Top 20 Architect celebrities in England
Here is the latest list of the world's top 20 Architect celebrities [Updated June 5, 2023].
Jo Johnson was born
on December 23, 1971
His father was former Conservative MEP Stanley Johnson and his mother was an artist.
Salary 2020: 11 million USD (2016)
Nicholas Grimshaw was born
on October 9, 1939
He was elected President of the Royal Academy in 2004.
John Pawson was born
on May 6, 1949
Minimalist architect who designed several Calvin Klein stores, including the ice palace on New York City's Madison Avenue. He also worked on the New Wardour Castle apartments and projects for clothing retailer Jigsaw.
He designed the Novy Dvur Monastery in the Czech Republic.
David Chipperfield was born
on December 18, 1953
He opened his own practice, David Chipperfield Architects, in 1984, with offices in London, Milan, Berlin, and Shanghai.
Matt Brinkler was born
on September 28, 1986
On stage, he has performed in productions of Children of Eden, Jesus Christ Superstar and Romeo & Juliet.
Laurie Baker was born
on March 2, 1917
He first moved to India as an architect for the World Leprosy Mission, where he would remain for the majority of his career.
Ernest Trevor Spashett was born
on June 23, 1923
He grew to specialize in church design and restoration and served as a consultant for The Order of Saint Benedict.
Joseph Clarkson Maddison was born
on February 26, 1850
in Greenwich, England.
He was named a Fellow of the Royal Institute of British Architects in 1887.
Peter Smithson was born
on September 18, 1923
Architect who established a practice with his wife, Alison Smithson, in 1950 and was associated with New Brutalism. He and his wife helped popularize the streets-in-the-sky design.
He and Alison designed the Garden Building at St. Hilda's College, Oxford.
Jane Drew was born
on March 24, 1911
She designed public housing in England, Iran, Africa, and India during and after World War II.
Derek Walker was born
on June 15, 1929
He spearheaded an unsuccessful project to expand New York City's Whitney Museum by purchasing air rights to build a skyscraper.
Alison Smithson was born
on June 22, 1928
Designed The Economist Building in London with her husband and business partner, Peter Smithson. Popularized the streets-in-the-sky concept; a member of the Independent Group whose work was featured at the Institute of Contemporary Arts' 1953 Parallel of Life and Art exhibition, as well as the 1956 This is Tomorrow exhibition.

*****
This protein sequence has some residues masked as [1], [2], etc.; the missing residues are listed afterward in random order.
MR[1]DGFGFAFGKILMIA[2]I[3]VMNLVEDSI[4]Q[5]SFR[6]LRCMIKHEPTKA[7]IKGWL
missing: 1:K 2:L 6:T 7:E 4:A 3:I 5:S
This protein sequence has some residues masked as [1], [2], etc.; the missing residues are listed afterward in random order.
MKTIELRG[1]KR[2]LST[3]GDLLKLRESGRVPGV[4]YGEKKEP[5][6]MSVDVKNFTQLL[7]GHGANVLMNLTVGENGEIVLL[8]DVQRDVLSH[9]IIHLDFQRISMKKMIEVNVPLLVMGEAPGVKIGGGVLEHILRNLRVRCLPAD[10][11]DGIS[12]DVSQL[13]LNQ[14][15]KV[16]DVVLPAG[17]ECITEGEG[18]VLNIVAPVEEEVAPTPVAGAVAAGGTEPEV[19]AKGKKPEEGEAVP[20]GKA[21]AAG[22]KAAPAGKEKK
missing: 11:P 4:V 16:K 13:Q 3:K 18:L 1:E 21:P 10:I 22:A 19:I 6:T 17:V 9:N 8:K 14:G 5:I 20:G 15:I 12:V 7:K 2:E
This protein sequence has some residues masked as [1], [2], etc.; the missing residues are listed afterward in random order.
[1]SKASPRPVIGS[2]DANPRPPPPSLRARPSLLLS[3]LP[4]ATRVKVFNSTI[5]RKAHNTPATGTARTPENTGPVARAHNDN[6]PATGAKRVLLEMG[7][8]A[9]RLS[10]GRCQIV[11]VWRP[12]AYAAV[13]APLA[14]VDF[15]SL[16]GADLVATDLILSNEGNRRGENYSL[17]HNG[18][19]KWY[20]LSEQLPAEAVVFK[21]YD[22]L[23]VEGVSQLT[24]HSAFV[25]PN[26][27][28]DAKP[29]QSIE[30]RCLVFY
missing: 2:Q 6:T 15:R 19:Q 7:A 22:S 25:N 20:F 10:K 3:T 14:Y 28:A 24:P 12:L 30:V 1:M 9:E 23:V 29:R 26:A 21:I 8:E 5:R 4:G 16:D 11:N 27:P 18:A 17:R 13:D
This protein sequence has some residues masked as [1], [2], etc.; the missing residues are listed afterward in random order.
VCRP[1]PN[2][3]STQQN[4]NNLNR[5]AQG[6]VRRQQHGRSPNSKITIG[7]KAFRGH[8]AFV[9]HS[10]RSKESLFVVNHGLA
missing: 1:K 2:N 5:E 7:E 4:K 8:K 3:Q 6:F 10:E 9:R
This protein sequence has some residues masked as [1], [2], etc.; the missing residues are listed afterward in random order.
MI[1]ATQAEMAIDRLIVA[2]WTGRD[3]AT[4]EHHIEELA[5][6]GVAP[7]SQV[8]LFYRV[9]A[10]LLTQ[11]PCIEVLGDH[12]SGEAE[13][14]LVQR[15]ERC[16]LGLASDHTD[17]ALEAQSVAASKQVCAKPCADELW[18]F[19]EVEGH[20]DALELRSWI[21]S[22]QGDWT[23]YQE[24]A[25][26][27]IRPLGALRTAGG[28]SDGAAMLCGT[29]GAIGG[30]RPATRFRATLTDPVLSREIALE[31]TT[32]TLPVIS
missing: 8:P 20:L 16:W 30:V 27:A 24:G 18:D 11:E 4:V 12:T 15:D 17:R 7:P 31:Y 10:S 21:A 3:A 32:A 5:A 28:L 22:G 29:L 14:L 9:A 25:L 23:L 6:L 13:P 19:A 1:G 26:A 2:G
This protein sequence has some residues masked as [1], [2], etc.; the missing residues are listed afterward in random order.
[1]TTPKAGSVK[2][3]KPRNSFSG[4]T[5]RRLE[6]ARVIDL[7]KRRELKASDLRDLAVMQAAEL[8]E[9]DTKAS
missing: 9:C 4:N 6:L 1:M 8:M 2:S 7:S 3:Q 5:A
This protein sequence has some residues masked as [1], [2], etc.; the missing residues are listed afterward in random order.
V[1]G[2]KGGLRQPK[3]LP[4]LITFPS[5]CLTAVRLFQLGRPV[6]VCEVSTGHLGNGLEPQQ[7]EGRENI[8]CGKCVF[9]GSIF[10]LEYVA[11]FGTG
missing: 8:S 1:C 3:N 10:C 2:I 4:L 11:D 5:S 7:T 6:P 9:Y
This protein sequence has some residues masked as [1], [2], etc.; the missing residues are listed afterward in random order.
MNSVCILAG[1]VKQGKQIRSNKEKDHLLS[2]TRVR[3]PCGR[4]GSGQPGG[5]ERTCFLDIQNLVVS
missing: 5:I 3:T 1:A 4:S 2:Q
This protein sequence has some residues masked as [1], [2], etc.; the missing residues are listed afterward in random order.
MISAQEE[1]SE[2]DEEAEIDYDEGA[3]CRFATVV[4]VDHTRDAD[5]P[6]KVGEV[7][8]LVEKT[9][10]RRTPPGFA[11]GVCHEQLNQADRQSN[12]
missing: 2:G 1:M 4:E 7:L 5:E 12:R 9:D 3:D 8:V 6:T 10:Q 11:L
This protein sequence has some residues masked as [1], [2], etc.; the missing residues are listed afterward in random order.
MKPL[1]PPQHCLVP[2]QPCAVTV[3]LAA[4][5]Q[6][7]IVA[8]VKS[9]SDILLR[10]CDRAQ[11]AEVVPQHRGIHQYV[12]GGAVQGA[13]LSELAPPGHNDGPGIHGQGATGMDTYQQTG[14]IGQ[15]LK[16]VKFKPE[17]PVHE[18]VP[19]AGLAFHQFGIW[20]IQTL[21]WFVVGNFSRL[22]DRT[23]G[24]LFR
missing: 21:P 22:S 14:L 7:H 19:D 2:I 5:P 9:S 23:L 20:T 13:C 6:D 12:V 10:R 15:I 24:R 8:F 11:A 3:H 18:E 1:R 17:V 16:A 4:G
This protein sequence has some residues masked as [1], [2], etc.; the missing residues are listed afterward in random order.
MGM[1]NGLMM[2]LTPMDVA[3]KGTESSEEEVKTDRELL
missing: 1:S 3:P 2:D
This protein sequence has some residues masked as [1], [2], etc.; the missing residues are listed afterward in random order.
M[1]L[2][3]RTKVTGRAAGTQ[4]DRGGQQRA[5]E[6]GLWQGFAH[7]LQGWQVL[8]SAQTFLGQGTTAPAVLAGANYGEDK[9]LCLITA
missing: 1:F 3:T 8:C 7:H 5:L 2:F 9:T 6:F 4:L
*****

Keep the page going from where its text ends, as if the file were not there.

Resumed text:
She worked in the architecture department of the London County Council before starting a practice with her husband in 1950.
Cameron Sinclair was born
on November 16, 1973
His Architecture for Humanity organization helped with rebuilding efforts in the wake of the Indian Ocean tsunami (2004), Hurricane Katrina (2005), and the Japanese tsunami (2011).
Charles Holden was born
on May 12, 1875
He twice declined offers of knighthood.
Clough Williams-Ellis was born
on May 28, 1883
He played a major role in setting up the British National Parks committee in 1945.
Edward Maufe was born
on December 12, 1883
His final project was St. Nicholas Church at Saltdean in 1964, after which he retired.
Glenn Murcutt was born
on July 25, 1936
Recipient of the 1992 Alvar Aalto Medal, the 2002 Pritzker Prize, and the 2009 AIA Gold Medal. His building projects included the Berowra Waters Inn, the Arthur and Yvonne Boyd Art Centre, and the Kempsey Visitor Information Centre.
His motto was "Touch the Earth lightly"; he designed buildings to fit into the landscape, utilizing glass, stone, timber, and steel.
James Wyatt was born
on August 3, 1746
He was a rival of Scottish architect and designer Robert Adam.
Peter Exley was born
on August 2, 1964
He worked on the DuPage Children's Museum, the House in the Woods, the enormous 21,000 square-foot Oak Lawn, Illinois, Ronald McDonald House, the Exploration Station children's museum, and various exhibits and galleries for the Young at Art Museum in Davie, Florida.
Christopher Wren was born
on October 20, 1632
Rebuilt 52 churches in London following the Great Fire in 1666, including St. Paul's Cathedral on Ludgate Hill. Christopher Wren was also responsible for the Royal Naval College, Greenwich, the south front of Hampton Court Palace, and the oldest academic building still in continuous use in the United States: the College of William and Mary's Wren Building.
Christopher Wren was knighted on November 14, 1673, following his departure from the Savilian chair in Oxford.